Today, in a region known as the rice bowl of Kerala, women in Plachimada have to walk a 4-kilometer round trip to get drinkable water, toting the big vessels on hip or their head. Even better-off folk face ruin. One man said he'd been farming eight acres of rice paddy, hiring 20 workers, but now, with no water for the paddy, he survives on the charity of his son-in-law.

The old village wells had formerly gone down to 150 to 200 feet. The company's bore wells go down to 750 to 1000 feet. As the water table dropped, all manner of toxic matter began to rise too, leaching up to higher levels as the soil dried out.

The locals won't let the plant reopen, to the fury of Kerala's present pro-Coke government, which has tried, unconstitutionally, to overrule the local council (it told the panchayat it could only spend $5 a day in public money on its case) and hopes the courts will do the right thing and grease Coca-Cola's wheels. Kerala's High Court did just that last week, and the panchayat, helped by private donations, is now taking its cased to India's Supreme Court. K. Krishnan, President of the Perumatti Panchayat, where the Coca-Cola plant is situated, has withstood all blandishments, which is more than can be said about many other individuals.

In the wee hours of April 3, irate villagers blocked a tanker lorry bringing water to the plant. In the morning village women lined up on the road to fill their pots with the water captured from Coke. Later in the day the police swooped on the village and arrested 44 people including seven children.

A few weeks earlier, another group of protestors had emptied a water truck into the parched paddy fields. In the drought-hit Chittur region where Plachimada village is located, three farmers have committed suicide within the last month, unable to bear the pangs of acute drought, crop failure and accumulated debts.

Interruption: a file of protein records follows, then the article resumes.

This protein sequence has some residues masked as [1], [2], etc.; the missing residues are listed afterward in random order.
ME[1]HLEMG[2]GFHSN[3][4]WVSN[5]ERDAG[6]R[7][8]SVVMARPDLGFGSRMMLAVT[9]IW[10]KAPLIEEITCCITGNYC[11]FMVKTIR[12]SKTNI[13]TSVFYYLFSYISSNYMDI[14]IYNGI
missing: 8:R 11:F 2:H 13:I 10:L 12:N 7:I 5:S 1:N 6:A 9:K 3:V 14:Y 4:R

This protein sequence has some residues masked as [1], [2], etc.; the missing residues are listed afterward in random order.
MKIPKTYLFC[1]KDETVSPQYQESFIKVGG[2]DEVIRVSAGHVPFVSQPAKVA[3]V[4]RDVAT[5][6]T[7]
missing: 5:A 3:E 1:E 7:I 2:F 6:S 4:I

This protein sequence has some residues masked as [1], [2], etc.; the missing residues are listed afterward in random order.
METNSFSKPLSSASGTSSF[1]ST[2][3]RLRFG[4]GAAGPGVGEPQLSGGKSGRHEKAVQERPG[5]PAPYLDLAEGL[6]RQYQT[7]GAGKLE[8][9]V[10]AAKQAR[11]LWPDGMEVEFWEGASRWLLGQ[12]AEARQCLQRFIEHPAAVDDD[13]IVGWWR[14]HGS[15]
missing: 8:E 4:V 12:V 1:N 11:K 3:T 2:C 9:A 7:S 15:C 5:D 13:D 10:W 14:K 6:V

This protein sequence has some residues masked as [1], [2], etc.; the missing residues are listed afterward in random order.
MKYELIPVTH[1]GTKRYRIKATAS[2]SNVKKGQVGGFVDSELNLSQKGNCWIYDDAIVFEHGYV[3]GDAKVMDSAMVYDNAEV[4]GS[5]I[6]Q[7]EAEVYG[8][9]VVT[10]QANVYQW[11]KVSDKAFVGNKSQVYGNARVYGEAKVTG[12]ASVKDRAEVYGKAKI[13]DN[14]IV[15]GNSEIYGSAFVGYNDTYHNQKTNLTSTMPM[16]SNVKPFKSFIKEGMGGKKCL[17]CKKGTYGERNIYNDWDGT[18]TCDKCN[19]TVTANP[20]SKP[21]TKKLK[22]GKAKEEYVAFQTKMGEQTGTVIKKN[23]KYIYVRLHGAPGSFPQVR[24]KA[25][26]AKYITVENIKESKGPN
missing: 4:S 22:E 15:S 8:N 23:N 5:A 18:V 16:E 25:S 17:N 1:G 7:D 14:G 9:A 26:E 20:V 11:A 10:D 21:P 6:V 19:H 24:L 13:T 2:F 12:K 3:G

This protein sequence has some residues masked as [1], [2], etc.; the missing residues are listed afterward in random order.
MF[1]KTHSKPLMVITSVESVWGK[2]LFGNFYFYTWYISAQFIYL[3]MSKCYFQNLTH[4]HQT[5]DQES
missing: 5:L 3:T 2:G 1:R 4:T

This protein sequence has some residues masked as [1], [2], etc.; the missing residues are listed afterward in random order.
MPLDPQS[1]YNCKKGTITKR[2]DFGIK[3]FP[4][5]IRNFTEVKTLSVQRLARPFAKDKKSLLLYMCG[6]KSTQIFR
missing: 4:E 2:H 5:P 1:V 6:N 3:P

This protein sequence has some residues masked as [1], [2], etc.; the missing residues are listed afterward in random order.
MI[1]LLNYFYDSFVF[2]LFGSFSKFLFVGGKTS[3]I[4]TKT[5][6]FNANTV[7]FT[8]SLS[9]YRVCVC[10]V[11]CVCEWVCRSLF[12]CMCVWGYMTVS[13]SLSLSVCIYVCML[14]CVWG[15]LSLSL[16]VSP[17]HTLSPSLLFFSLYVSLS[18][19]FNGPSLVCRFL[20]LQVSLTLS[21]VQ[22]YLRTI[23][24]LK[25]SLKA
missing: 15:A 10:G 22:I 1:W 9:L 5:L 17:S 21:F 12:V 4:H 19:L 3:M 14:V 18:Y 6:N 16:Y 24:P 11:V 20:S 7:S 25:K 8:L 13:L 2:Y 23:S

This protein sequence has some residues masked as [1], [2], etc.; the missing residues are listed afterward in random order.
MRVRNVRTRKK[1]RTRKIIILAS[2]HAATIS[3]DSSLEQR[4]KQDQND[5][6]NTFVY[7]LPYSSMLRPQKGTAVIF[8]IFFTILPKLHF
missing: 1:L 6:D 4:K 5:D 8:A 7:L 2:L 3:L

In this region where rains have been below normal for the third year in succession, Coca-Cola has been drawing at least 3,50,000 litres of ground water every day, as a study conducted under the orders of the High Court of Kerala recently found. At full capacity, the plant needed 1.5 million litres of water per day, according to Kerala State Pollution Control Board (KSPCB).

A People's Commission chaired by environmentalist Dr. A. Achuthan and another study team of Jananeethi, a Thrissur-based human rights NGO, found eight bore wells on the premises during their site inspection. "Given the capacity of the water pumps (7.5 HP X 4 and 5 HP X 2), the company can extract more than 0.1 million liters of ground water in an hour through the bore wells alone," argues the report of the People's Commission, published in November 2002. Assuming a minimum pumping of 10 hours per day, the company could be extracting close to 1 million liters of water every day," the report says. "Every day the company is siphoning off a quantity of water equivalent to what is needed to meet the minimum requirements of around 20,000 people."

"Considering the huge difference between the amount of water pumped out and the water recharged into the ground by the Coca Cola factory, people's fear of long-term adverse impacts on agriculture seems justified," the Commission observed. The team found that nearly 250 hectares of wet paddy fields in the neighborhood of the factory have already dried up.

"The Plachimada unit of Coca Cola is a typical case of footloose capital bent on exploiting the natural resources till the last and then packing off from the scene," says Dr. RVG Menon, former president of Kerala Sastra Sahitya Parishad (KSSP), the People's Science Movement.

The Anti Coca Cola Struggle Committee and Plachimada Solidarity Committee have already firmly declared that the Cola Company, which has obtained permission to extract 500,000 litres
from the High Court, would not be permitted to operate in Plachimada. On 22 April 2005 an Anti-Cola People's Confluence was organised at Plachimada to commence the next phase of intense agitation with the support of all people.

The Perumatty Panchayat's decision is a landmark in the people's struggle for rights over their natural resources.

Copyright © 2007 Jishi Samuel